DOUGLAS ENEFER – The Dark Kiss. Dale Shand #3 [Triphammer #1.] Leisure LB128, US, paperback, 1973. Previously published in the UK by World Distributors, paperback, 1965.

   Anybody who purchased this book based solely on the front cover as reprinted by Leisure in 1973 was probably expecting yet another men’s rough and tough men’s adventure paperback, as you can see for yourself. When they discovered what they’d really bought, I’ll bet they were miffed, to put it mildly. Instead of Triphammer #1, as advertised, what they found they had– and so did I, just now — was a mostly mild-mannered PI novel, British style.

   The word Triphammer does not appear in the book at all, not even once. In spite of its across-the-Atlantic origins, the book takes place in New York City, where PI Dale Shand has built quite a reputation, even though his office is a one-man operation with the usual second hand furniture.

   He’s hired in this particular case by a society woman (beautiful) who’s been doing some extracurricular activity with another man who is not her husband, but now that she wants to break it off, the other man is proving stubborn. She wants Shand to go ask him nicely, which he does, though perhaps nicely is not quite the right word to use.

   An easy job, he thinks, but not so. A local gangster’s hood comes calling and Shand is warned to stay away from that other man. Why? He’s not told. But of course his curiosity is piqued, and he persists.

   Pretty much a nothing of a story, you might be thinking, and you’d be right Until, that is, Nancy, the young lady whose usual job is working the switchboard in the apartment building where Shand lives decides to join him on this case, just to see, in an ever so polite fashion, what it is that a famous detective does all day.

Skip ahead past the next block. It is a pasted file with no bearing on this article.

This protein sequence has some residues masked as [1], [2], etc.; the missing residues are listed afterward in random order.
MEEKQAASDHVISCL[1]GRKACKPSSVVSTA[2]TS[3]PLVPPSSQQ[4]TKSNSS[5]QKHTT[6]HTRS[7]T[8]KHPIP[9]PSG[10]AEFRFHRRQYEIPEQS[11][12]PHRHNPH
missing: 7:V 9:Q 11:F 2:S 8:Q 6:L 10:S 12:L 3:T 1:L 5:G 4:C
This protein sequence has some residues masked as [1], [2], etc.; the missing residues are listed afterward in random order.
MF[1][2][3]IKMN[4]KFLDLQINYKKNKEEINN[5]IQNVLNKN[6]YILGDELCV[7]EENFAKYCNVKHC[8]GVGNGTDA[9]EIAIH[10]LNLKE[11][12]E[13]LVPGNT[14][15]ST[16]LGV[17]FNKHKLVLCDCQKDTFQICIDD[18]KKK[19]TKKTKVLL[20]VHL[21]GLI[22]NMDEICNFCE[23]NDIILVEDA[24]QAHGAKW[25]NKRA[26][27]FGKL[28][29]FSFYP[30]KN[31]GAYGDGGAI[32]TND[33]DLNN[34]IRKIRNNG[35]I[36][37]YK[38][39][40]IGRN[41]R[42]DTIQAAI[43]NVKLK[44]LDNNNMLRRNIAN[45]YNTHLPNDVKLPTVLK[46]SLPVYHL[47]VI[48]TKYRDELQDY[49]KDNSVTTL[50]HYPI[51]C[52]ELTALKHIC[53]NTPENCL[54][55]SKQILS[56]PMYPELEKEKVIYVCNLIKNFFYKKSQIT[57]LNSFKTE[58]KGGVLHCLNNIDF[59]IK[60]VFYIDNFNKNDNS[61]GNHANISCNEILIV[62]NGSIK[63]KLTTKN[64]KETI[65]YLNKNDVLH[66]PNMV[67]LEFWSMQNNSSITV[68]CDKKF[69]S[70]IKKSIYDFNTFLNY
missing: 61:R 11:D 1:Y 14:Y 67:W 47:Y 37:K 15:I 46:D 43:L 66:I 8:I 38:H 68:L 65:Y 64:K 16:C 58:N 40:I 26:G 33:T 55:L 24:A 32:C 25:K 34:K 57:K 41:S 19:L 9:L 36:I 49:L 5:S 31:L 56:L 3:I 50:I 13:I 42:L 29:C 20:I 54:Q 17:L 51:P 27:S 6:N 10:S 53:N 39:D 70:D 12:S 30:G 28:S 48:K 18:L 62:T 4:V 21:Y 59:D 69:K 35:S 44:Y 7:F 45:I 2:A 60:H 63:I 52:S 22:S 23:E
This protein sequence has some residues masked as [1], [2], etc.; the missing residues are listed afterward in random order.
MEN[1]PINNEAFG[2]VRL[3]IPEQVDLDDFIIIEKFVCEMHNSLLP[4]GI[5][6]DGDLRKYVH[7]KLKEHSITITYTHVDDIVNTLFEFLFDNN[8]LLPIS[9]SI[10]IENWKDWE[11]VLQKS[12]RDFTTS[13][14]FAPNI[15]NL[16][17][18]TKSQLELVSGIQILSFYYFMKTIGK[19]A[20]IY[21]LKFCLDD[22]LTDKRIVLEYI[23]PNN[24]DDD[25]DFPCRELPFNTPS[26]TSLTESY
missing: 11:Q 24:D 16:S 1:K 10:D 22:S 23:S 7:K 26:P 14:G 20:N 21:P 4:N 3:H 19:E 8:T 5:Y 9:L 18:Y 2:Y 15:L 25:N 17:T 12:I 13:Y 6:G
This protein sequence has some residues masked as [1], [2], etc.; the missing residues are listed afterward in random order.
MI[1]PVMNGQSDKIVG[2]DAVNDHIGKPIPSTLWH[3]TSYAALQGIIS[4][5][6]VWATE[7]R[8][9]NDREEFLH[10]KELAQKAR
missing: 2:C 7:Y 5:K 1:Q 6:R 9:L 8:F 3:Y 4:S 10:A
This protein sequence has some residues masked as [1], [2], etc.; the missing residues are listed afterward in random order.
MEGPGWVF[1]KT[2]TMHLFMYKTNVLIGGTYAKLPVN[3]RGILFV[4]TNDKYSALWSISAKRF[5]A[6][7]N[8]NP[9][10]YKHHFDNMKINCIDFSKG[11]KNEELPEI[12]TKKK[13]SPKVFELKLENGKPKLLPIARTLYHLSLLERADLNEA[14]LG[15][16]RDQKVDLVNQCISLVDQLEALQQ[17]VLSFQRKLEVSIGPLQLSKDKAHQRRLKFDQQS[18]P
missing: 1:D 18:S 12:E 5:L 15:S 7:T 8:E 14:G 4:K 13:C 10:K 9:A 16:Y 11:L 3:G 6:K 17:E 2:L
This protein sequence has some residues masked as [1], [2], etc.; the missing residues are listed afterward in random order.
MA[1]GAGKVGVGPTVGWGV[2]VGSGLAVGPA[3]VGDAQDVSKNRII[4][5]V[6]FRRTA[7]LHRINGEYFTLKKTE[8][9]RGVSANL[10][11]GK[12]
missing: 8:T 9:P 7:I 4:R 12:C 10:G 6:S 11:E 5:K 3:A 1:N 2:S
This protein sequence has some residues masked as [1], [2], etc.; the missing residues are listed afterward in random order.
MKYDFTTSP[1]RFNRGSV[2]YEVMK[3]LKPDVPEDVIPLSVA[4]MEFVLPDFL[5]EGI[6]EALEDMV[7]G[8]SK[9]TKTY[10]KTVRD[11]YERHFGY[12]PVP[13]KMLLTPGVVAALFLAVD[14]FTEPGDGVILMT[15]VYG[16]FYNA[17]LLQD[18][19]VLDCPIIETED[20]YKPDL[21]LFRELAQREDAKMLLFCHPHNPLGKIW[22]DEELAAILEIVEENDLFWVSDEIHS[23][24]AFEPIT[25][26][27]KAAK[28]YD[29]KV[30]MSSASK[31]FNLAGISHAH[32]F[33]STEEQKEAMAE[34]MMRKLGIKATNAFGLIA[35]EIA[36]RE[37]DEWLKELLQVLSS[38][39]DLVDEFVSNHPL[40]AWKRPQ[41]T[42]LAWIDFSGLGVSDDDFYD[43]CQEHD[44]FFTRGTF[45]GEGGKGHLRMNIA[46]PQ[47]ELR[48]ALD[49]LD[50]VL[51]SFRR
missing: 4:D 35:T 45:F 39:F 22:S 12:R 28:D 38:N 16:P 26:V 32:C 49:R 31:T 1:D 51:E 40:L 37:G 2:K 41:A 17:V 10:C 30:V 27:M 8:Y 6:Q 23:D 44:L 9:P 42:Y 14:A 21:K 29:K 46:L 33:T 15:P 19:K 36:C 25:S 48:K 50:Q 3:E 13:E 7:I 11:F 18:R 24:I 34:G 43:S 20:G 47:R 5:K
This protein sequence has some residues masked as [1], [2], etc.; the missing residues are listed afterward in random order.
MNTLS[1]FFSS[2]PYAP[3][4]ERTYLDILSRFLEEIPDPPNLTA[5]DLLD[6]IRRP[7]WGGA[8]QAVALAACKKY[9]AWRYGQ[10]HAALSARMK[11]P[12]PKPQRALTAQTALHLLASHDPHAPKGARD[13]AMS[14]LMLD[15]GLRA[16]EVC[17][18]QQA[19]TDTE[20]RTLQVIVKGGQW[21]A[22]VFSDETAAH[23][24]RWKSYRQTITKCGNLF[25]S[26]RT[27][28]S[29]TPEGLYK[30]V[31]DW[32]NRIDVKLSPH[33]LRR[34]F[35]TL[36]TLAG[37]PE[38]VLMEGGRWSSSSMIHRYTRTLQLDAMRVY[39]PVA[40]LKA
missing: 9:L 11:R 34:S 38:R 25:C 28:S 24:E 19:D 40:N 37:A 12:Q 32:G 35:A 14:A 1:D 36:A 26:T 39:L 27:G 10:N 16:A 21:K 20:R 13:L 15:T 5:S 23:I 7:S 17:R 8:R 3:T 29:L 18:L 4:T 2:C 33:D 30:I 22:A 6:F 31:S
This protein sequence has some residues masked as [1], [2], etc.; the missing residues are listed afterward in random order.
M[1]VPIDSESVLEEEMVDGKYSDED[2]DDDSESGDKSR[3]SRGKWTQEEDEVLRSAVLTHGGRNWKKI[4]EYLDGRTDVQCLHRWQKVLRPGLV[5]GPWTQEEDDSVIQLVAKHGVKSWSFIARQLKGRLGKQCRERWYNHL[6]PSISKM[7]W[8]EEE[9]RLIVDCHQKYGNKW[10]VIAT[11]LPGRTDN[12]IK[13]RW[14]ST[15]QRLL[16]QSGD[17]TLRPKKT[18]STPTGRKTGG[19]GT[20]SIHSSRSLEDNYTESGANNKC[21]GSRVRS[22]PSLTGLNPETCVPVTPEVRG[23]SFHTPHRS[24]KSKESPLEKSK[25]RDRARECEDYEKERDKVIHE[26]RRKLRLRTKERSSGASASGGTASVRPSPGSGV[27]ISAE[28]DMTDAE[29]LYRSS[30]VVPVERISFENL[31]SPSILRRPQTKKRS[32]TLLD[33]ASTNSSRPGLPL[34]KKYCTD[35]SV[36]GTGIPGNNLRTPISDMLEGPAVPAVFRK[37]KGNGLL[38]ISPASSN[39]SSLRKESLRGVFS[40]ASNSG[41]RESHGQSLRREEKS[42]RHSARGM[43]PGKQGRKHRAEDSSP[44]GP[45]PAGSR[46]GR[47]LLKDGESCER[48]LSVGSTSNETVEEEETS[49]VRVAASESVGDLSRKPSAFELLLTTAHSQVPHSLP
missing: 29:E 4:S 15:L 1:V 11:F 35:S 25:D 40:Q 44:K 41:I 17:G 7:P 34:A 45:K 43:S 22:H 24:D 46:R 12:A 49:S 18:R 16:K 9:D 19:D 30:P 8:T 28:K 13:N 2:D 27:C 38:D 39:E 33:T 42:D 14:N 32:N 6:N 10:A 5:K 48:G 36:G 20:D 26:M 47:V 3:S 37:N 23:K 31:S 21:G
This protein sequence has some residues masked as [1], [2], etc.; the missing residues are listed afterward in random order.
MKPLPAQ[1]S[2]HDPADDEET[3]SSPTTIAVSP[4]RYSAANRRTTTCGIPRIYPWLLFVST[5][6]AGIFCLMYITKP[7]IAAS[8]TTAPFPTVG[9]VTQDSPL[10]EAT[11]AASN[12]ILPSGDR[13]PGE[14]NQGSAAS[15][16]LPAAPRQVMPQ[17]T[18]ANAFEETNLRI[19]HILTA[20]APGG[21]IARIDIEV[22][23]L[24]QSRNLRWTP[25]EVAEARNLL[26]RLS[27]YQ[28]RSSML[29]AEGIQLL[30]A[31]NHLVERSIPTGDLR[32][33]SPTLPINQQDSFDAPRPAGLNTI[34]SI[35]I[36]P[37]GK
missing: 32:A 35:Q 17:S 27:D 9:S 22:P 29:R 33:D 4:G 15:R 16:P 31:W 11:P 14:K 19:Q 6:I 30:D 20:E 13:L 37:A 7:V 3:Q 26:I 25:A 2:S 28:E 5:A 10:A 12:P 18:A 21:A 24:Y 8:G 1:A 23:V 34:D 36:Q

And wouldn’t you know it? She has more attention to what it is that’s happening around Mr. Shand than Mr. Shand himself does. Shand may not be the brightest bulb on the block, but even he begins to realize this. And not only that, but he gradually becomes more and more aware that Nancy is more attractive than he ever realized before.

   This livens the story up no end. It’s marred by an excessive use of coincidence, with people just happening to bump into each other when there’s no reason to, unless New York City was as small as Maybury was when Andy Griffith was in charge. And unfortunately Nancy disappears for the last third of the book, letting Shand wrap things up on his own.

   In the process Shand also meets another beautiful women, quite incidentally, which helps show the reader what Shand’s true colors are. Without revealing too much, but I know I am, what happens then is something like Perry cheating on Della.

   There were two more in the (I assume) Triphammer series from Leisure, but over in England there were 18 in all, none of them (I also assume) non-Triphammers. Whether Nancy is in any of them, I do not know, and I would like to.